It's basically the same thing..just kinda lost in translation. "MOVE UP" for less traction surfaces=adding more spacers in the bottom for tracks that do not need more grip.
"Move Down" for track that need more grip(on the car that is)
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Old 03-17-2010, 03:35 PM   #18791
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I've always been confused by the fact that the HPI Pro4 setup guide recommends increasing the height of the suspension block shims for low traction situations. The advice for the Cyclone seems to be just the opposite, even though the suspension geometry between the two cars is basically the same. Any thoughts??
Yes, it might sounds odd, but actually both are correct i believe.

Lowering the roll center by lowering the suspension blocks let the car have more roll easier, This will generate more traction overall. However in some situation, raising up the roll center generates more traction too. Because of the rigidity effect for the roll, suspension gives more pressure to each tire and it sometimes gives better traction no matter how the suspension works.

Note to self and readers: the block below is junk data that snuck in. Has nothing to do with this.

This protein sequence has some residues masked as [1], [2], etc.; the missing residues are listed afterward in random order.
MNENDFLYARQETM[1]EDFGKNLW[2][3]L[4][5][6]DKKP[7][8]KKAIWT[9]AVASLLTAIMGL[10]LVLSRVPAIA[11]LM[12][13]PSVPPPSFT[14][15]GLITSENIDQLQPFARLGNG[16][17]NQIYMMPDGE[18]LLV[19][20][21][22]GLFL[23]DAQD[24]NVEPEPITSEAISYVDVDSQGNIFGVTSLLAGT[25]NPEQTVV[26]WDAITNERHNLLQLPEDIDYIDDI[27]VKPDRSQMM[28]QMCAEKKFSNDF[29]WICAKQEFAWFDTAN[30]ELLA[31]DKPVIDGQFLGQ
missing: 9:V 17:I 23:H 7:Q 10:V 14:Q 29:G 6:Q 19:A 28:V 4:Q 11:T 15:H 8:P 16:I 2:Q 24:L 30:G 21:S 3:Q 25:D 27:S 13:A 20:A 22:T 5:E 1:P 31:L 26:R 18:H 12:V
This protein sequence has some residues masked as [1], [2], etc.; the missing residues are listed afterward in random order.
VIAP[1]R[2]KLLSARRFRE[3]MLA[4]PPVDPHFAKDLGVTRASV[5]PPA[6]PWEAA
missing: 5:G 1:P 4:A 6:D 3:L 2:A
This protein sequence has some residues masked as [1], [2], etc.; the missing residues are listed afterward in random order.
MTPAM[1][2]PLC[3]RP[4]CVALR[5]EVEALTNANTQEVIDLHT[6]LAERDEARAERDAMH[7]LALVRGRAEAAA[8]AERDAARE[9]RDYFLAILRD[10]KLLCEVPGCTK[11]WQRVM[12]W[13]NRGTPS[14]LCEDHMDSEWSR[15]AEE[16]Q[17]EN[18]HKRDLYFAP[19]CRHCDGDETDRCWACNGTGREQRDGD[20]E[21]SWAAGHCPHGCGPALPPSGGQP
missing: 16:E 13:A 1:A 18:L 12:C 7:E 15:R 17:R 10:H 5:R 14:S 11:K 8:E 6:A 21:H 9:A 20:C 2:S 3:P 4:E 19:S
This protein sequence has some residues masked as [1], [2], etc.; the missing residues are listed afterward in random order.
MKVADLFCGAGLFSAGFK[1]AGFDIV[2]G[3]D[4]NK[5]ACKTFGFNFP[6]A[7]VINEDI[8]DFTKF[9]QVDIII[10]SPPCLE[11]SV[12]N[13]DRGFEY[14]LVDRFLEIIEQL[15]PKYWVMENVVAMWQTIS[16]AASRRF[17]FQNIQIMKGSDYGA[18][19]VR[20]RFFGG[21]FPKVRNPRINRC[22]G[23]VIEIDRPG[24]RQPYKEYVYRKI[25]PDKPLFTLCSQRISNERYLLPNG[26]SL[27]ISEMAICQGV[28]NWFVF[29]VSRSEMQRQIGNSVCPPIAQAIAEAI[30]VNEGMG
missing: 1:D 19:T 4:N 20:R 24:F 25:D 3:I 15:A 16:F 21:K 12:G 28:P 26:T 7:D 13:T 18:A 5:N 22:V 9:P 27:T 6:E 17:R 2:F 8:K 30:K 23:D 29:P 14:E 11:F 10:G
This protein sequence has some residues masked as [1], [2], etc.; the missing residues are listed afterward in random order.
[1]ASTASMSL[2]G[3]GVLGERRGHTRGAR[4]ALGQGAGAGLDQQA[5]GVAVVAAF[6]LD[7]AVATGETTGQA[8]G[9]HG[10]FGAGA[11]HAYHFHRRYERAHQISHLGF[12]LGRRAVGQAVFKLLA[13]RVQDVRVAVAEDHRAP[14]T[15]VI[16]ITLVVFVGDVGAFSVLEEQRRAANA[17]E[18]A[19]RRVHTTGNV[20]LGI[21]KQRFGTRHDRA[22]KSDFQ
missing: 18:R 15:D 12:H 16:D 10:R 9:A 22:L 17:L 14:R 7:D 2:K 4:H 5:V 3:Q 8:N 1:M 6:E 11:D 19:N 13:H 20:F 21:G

They both are just different ways or theory i think?
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Old 03-18-2010, 07:54 AM   #18792
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I use xray spindles. They are stonger and they are .75mm shorter so no grinding. Use the forward most hole to duplicate the steering geometry.


Thanks for the set up sheets.
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Originally Posted by Korey Harbke View Post
Use a file or a dremel with a sanding drum to take .75mm off the bottom of the steering knuckle. Then put a shim on top of it like the picture Tommy posted shows.


To further add to the confusion, if you are using xray knuckles and want to lower it .75 mm